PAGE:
In addition, Jones was a fan favorite who gelled very well with the team.
Rice, on the other hand, had trouble playing in the Lakers’ triangle offense.
Nick Van Exel to Denver Nuggets for Tony Battie and Tyronn Lue
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Nick Van Exel was a significant part of the post-Showtime Lakers.
Not only was he a flashy passer, but he also had very unique ways of getting to the basket and scoring.
Unfortunately, however, he didn’t get along with teammates Kobe Bryant, Derek Fisher and Shaquille O’Neal. Furthermore, he didn’t have a good relationship with coach Del Harris.
Because of this, it makes sense that he was traded to the Denver Nuggets.
However, the fact that he was traded for so little in return is what makes the trade truly bizarre.
Tony Battie never played for the Lakers—he was traded to the Boston Celtics for a below-average center named Travis Knight.
Additionally, Tyronn Lue barely played for the Lakers—in three seasons, he appeared in only 61 games.
At the time of the trade, Van Exel was only 26 years old, and he had already made one All-Star team.
Clearly, the Lakers should have gotten a lot more in return for him.
Kwame Brown, Javaris Crittenton and Draft Picks to Grizzlies for Pau Gasol
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After a disappointing season in which the Lakers lost in the first round of the Western Conference playoffs to the Phoenix Suns, Kobe Bryant demanded to be traded.
Eventually, Bryant decided to stay, but it was evident that the Lakers needed to significantly improve the team’s supporting cast.
Then, out of nowhere, the Lakers acquired All-Star power forward Pau Gasol on February 3, 2008.
Although the trade made the Lakers the best team in the Western Conference, it was bizarre because it was both a surprise and extremely lopsided.
In order to get Gasol, the Lakers only had to give up Kwame Brown, Javaris Crittenton and two first-round draft picks.
In other words, they traded away an ineffective center, a young player without a very promising NBA future and two unproven players for one of the best power forwards in the game.
At the time, the trade clearly had unfair written all over it, which is what made it so odd.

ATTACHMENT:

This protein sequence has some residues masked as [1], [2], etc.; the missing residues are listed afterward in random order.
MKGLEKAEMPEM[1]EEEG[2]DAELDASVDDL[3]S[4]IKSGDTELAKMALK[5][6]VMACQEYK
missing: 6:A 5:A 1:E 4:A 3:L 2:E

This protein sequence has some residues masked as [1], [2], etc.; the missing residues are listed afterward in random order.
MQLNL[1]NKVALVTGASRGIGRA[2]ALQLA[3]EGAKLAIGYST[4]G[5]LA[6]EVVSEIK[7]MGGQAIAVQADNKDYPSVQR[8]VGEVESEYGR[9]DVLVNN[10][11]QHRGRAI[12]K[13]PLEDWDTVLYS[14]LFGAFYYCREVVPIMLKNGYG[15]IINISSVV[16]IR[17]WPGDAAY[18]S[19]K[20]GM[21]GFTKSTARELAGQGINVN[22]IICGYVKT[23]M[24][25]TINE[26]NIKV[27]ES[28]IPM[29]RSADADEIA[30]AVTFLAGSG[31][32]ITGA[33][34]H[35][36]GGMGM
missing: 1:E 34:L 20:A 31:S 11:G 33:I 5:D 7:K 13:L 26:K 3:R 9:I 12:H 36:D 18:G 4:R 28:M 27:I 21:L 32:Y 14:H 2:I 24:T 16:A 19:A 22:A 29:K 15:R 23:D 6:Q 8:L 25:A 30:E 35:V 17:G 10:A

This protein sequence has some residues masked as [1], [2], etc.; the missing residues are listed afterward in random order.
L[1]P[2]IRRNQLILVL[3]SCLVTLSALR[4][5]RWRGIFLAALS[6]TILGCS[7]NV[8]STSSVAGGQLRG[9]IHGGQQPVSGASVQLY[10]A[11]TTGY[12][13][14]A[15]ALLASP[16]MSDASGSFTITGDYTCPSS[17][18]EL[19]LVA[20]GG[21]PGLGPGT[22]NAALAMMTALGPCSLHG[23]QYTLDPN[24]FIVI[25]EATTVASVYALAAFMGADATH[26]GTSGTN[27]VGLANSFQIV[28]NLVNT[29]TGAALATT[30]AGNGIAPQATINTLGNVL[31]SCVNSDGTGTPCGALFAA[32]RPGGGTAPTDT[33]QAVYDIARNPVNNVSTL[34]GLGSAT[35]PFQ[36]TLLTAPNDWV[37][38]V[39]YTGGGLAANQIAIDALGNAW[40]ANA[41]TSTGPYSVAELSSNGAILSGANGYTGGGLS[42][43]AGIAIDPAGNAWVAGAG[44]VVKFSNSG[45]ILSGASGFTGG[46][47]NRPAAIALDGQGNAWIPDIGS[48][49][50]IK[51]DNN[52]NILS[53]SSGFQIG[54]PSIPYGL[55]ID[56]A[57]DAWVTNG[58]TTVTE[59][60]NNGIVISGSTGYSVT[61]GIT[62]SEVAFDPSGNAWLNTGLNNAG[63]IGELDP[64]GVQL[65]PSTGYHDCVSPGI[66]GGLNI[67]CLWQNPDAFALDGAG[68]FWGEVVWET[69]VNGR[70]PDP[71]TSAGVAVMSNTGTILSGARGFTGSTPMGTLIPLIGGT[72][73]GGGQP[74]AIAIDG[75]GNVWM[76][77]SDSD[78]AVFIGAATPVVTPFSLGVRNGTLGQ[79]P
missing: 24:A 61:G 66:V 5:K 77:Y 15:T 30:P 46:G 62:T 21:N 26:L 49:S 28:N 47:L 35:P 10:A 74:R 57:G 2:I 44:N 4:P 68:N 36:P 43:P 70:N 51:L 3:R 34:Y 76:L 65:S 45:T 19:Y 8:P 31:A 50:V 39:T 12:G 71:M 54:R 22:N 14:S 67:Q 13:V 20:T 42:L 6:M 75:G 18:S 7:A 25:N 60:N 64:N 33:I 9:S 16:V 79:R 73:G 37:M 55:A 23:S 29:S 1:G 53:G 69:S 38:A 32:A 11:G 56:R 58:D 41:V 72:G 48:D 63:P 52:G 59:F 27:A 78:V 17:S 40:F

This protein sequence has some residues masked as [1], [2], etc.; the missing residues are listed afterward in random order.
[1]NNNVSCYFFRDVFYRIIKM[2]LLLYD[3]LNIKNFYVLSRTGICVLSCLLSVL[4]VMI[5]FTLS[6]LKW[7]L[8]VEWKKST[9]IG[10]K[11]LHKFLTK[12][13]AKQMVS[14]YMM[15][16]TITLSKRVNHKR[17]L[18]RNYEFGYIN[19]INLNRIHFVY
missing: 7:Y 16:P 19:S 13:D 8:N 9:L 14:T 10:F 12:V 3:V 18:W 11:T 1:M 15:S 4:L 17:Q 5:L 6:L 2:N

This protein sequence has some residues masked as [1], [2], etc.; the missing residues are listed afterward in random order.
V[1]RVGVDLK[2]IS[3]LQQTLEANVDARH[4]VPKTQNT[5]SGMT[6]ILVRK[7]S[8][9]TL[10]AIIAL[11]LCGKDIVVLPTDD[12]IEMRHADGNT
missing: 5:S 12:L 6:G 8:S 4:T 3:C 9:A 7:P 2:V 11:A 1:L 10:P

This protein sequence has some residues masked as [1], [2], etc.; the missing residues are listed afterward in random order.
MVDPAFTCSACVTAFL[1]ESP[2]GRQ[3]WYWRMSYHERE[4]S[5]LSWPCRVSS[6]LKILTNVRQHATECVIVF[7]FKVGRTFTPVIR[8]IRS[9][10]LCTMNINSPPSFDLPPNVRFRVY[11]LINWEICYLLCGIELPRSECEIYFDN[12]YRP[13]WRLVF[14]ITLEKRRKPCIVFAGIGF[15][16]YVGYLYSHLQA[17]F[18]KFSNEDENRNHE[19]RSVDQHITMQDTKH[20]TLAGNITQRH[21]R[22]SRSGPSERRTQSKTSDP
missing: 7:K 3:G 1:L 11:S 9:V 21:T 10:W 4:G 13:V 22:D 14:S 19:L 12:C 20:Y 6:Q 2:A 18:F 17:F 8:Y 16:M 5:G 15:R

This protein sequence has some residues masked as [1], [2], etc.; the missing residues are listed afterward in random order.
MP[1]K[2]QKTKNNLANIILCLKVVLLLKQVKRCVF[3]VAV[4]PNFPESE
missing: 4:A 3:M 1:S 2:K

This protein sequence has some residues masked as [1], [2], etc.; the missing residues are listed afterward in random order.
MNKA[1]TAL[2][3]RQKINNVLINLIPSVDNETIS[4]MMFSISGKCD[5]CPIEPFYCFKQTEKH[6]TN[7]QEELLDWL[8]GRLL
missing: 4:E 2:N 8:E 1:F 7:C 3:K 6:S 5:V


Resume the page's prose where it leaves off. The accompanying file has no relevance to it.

Sam Perkins to the Seattle SuperSonics for Benoit Benjamin and Doug Christie
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Sam Perkins was one of the veteran leaders on a couple of the post-Showtime Lakers teams.
During the 1992-93 NBA season, the Lakers were struggling—through 43 games, their record was 22-21.
In order to enhance the lineup, the Lakers decided to trade Perkins, who was averaging 14 points and eight rebounds per game, to the Seattle SuperSonics for Benoit Benjamin and Doug Christie.
The trade was strange because it was unnecessary.
While it’s true that the Lakers needed improvement, trading away a productive veteran for an unproductive Benjamin, who averaged 4.5 PPG for the Lakers, and a guy who barely played in Doug Christie really wasn’t worth it.
Though the Lakers ended up making the playoffs, they finished with a record of 39-43.
Adrian Dantley to Utah Jazz for Spencer Haywood
Now, we go old school.
Adrian Dantley was a good player for the Los Angeles Lakers in the late 1970s.
In the 1978-79 NBA season, the 22-year-old scored 17 points and grabbed six rebounds per game in 30 minutes of playing time. It seemed like he would be one of the Lakers’ stars of the future.
However, on September 13, 1979, Dantley was traded to the Utah Jazz for veteran Spencer Haywood.
Like many of the other trades on the list, this trade was strange because it didn’t make much sense.
Dantley was a promising young player who had the ability to bring success to any team he played on.
Haywood, on the other hand, was nearing the end of his career and didn’t have very many productive years ahead of him. In fact, he played only one season with the Lakers, and needless to say, he wasn’t very good.
Meanwhile, Dantley went on to make six All-Star teams during his Hall of Fame career.
Imagine what he could have done with Magic Johnson and Kareem Abdul-Jabbar.